“If agriculture does not work, the economy does not work either”: IIMB’s Centre for Public Policy hosts talk on ‘Ramrao – The story of India’s agrarian crisis’ on October 20

Bengaluru: “We need to see what we could do, within our resources, to handhold the farmers and develop capacity building on the ground”, said Nagpur-based Jaideep Hardikar, independent journalist, researcher and writer, while discussing the problems plaguing Indian agriculture, based on decades of his committed journalism and reporting. He was speaking during a webinar hosted by IIM Bangalore’s Centre for Public Policy (CPP), titled: ‘Ramrao – The story of India’s agrarian crisis’, here today.

Jaideep Hardikar’s recent book ‘Ramrao’ breaks down India’s farm crisis through the story of Ramrao Panchleniwar, a farmer in Vidarbha who survives his suicide attempt. The talk was moderated by Prof. Arpit Shah, faculty in the Public Policy area of IIM Bangalore.

The YouTube link to the talk is here: https://www.youtube.com/watch?v=fLbbmebeq-k

Jaideep Hardikar stayed with Ramrao Panchleniwar for seven to eight years since his suicide attempt in 2014, trying to understand what led him to take such an extreme step, while also trying to ensure that he was alright. “I try to explain to readers who do not understand such issues. I tried to portray the story of all farmers of India through Ramrao, who according to me, is the average Indian farmer. Instead of focussing on jargon or too much data, I tried to bring the focus on Ramrao’s life and what it meant to be a farmer. I decided I will be part of the story and explain the broader context of his struggles. I relate the story from where he took the extreme step – to where he survived – although his struggles remained the same”.

Reacting to frequent references to him as a ‘Chronicler of suicides’, he explained that he was actually a reporter reporting on life. “I try to fathom the reasons leading to the spate of suicides by farmers. Post 1990, due to globalization some sectors were growing at an exceptionally past pace in India. At the same time, the contrast was very gloomy. What began as few farmers taking their lives in Andhra Pradesh, quickly led to similar cases being reported from other parts of India like MP, Chhattisgarh, Maharashtra, etc.”

Explaining the huge and complex phenomenon of agrarian issues, he said: “The large number of people living in the countryside face a multitude of challenges specific to different agro-climatic zones. There were local, national and global elements, economic issues, climatic issues, problems related to market, social and other issues.

“The problem is such discussions are only confined to people who are interested or involved in such issues. For example, Karnataka has several blocks with persistent drought, but this has no impact on Bangalore at all. This country has not started to discuss and debate solutions. I call the migrant labourers non-resident villagers. Since the village economy cannot sustain them, can the industry absorb so many people and make their lives easier?”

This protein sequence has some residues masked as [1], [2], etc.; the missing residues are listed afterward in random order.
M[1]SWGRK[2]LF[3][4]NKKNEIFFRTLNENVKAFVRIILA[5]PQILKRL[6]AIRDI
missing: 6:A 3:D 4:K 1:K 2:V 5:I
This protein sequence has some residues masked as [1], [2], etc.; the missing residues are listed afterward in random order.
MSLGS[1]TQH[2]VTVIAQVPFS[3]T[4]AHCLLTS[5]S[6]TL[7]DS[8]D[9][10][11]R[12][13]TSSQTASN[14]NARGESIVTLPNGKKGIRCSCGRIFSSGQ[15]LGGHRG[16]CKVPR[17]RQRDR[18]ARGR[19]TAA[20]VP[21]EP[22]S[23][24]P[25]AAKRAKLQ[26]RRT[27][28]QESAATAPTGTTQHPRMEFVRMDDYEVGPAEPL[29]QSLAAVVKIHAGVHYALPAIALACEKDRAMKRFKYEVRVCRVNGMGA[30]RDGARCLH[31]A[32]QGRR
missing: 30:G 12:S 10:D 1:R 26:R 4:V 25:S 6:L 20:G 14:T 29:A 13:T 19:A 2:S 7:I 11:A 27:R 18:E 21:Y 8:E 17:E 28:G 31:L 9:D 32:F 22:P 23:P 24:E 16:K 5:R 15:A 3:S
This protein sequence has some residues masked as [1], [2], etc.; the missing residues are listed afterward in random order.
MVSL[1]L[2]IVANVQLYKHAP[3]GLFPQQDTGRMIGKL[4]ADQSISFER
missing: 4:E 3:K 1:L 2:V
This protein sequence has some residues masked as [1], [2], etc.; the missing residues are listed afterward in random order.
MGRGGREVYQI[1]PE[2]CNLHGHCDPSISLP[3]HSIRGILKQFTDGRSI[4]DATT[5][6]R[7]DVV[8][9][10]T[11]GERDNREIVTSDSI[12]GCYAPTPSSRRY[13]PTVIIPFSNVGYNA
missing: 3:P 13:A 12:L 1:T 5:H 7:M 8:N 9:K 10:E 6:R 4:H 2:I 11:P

“My book shows there are no quick-fix solutions. Also, it is not as if farmers do not adopt any measures themselves like organic farming, changing crops, etc. We also need to understand that populist measures will not fix these issues. New technology is implemented without realizing agro-climatic issues will not help the sector. Instead, we need relevant policy support and financial support.”

Describing himself as a supporter of collectives, he said: “When farmers come together for a common goal, they are better off.”

He said that all of us need to put our heads and resources together to help boost the sector.

“We need to diversify agriculture and related sectors and look into district-specific issues. We need to augment their income sources and need to see how to build inclusive market systems. Agriculture-plus is the way forward. It is not a rural issue anymore-it will consume all of us, unless addressed effectively. Farmers do have their own coping mechanisms and are battling it out – we need to see what we can do, within our resources, to best boost their efforts.

Remember, if agriculture does not work, the economy does not work either.” In this regard he said he felt that institutes like the IITs, IIMs as well as the agricultural universities need to think about the issues and how to solve them.

Jaideep Hardikar, in his career spanning about 25 years, has worked with several English newspapers, including The Telegraph as its Central India correspondent. Hardikar is the recipient of many coveted national and international awards and fellowships, including the Prem Bhatia Memorial Award and Sanskriti Award for Journalism. Hardikar is a visiting faculty at several journalism schools in India and is associated with the Asia Centre at the Monash University, Australia.

The YouTube link is: https://www.youtube.com/watch?v=fLbbmebeq-k